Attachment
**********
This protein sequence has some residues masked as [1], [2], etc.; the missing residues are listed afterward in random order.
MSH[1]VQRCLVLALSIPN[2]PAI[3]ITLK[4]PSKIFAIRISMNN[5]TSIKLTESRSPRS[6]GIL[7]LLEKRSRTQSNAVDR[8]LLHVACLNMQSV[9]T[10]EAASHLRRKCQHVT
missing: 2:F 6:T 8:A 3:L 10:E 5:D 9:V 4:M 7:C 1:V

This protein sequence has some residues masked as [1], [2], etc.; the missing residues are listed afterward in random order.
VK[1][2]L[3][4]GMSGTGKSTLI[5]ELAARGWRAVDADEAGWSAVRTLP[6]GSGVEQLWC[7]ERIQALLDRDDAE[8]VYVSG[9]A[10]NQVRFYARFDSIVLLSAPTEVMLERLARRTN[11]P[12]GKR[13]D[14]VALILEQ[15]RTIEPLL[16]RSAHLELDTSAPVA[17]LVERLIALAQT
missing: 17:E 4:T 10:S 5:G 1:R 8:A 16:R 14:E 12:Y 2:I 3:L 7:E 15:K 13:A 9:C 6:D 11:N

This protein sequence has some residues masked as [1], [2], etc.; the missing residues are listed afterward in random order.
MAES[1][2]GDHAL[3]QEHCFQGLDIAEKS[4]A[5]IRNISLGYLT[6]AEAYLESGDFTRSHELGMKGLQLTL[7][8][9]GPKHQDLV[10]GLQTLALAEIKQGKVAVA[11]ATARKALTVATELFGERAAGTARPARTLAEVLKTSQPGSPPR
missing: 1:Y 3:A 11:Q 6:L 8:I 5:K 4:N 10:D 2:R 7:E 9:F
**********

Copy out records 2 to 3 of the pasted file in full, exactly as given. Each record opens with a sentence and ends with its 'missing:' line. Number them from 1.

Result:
This protein sequence has some residues masked as [1], [2], etc.; the missing residues are listed afterward in random order.
VK[1][2]L[3][4]GMSGTGKSTLI[5]ELAARGWRAVDADEAGWSAVRTLP[6]GSGVEQLWC[7]ERIQALLDRDDAE[8]VYVSG[9]A[10]NQVRFYARFDSIVLLSAPTEVMLERLARRTN[11]P[12]GKR[13]D[14]VALILEQ[15]RTIEPLL[16]RSAHLELDTSAPVA[17]LVERLIALAQT
missing: 17:E 4:T 10:S 5:G 1:R 8:A 16:R 14:E 12:Y 2:I 3:L 7:E 15:K 13:A 9:C 6:D 11:N

This protein sequence has some residues masked as [1], [2], etc.; the missing residues are listed afterward in random order.
MAES[1][2]GDHAL[3]QEHCFQGLDIAEKS[4]A[5]IRNISLGYLT[6]AEAYLESGDFTRSHELGMKGLQLTL[7][8][9]GPKHQDLV[10]GLQTLALAEIKQGKVAVA[11]ATARKALTVATELFGERAAGTARPARTLAEVLKTSQPGSPPR
missing: 1:Y 3:A 11:Q 6:L 8:I 5:K 4:N 10:D 2:R 7:E 9:F